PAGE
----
|Elaphe quaturolineata, Photo credit: Carlo Catoni|
The four-lined snake, Elaphe quatuorlineata, has a fragmented distribution, restricted in continental regions of Europe and islands in the Italian and Balkan peninsulas.
Within E. quatuorlineata, several subspecies have been recognized (E. q. parensis from Paros Island, central Aegean; E. q. scyrensis from Skyros Island, northern Aegean; and E. q. muenteri from several central Aegean islands, this also includes the uniformly patterned Elaphe rechingeri from Amorgos Island. Elaphe q. quatuorlineata is distributed in the remaining part of the species’ range.
The subspecies are differentiated on the based on differences in body size, mid-body scale rows, and color patterns in juvenile, subadult and adult animals. The insular subspecies (E. q. parensis, E. q. scyrensis and E. q. muenteri) are significantly smaller, while E. q. quatuorlineata (found on mainland but also on several islands) is one of the largest European snakes.
In an early on-line view of a new study in Zoologica Scripta, Panagiotis Kornilios and colleagues used mtDNA sequences to investigate the four-lined snake’s evolutionary and biogeographical history. The authors report the phylogeography of Elaphe quatuorlineata is the result of both vicariant and dispersal events, some of them over water and others with the help of human transport.
Four-lined snakes started to diversify approximately 3.5 Mya and it continued during the Pleistocene glacial periods, when the snake’s distribution was restricted in the Italian and Balkan peninsulas. Populations subsequently expanded from subrefugia, which acted as pockets of biodiversity. The study supports the recognition of three genetic lineages that roughly correspond to the morphological subspecies, although the authors suggest morphological characters used for their discrimination should be re-evaluated because some subspecies correspond to ecomorphs associated with changes in body size due to the the island-dwarfism phenomenon.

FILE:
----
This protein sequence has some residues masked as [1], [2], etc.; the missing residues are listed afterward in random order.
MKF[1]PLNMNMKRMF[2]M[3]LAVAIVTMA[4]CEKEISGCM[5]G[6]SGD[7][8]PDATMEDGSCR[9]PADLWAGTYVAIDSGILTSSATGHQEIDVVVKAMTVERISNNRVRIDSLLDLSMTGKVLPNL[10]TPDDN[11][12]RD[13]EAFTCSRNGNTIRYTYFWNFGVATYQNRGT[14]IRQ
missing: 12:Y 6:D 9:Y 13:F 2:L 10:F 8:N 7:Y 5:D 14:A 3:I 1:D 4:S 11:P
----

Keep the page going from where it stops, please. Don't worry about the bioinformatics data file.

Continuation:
The formation of clade A, occurred about 3.5 Mya and corresponds to a sea barrier between Evvoia and Andros Island. This land connection that was never re-established, despite sea level changes caused by the glacial cycles. The separation of clade B occured about 3 Mya when specimens colonization Skyros Island by over-watder dispersal. Clade C includes all the remaining continetal populations (Italian and Balkan peninsulas) as well as several islands of the Adriatic. Within clade C, four subclades with unresolved relationships were found. This radiation is probably related to climatic fluctuations, occurred in the Pleistocene.
Two specimens in clade C from Italy are not associated with the Italian subclade, but instead belong to the Balkan clade One of these shares the same mtDNA haplotype with a specimen from southern Greece, differing only by a single substitution. The authors suggest this could have resulted from a very recent, possibly human-induced dispersal from Greece to Italy. They note an old and close relationship between humans and this particular snake species.
The four-lined snake was considered sacred by ancient Greeks and Romans, and it was used in religious rituals from Roman times until the present day in central-southern Italy. Elaphe quatuorlineata and other non-venomous serpents were used in shrines of the Greco-Roman god of medicine (Asklepios or Aesculapius), because they were believed to have the power of healing superficial lesions with their saliva. Italian researchers have suggested the healing power occurs of skin growth factors present in the saliva of the four-lined snake.
Kornilios P., Thanou E., Lymberakis P., Sindaco R., Liuzzi C. & Giokas S. (2013). Mitochondrial phylogeography, intraspecific diversity and phenotypic convergence in the four-lined snake (Reptilia, Squamata). —Zoologica Scripta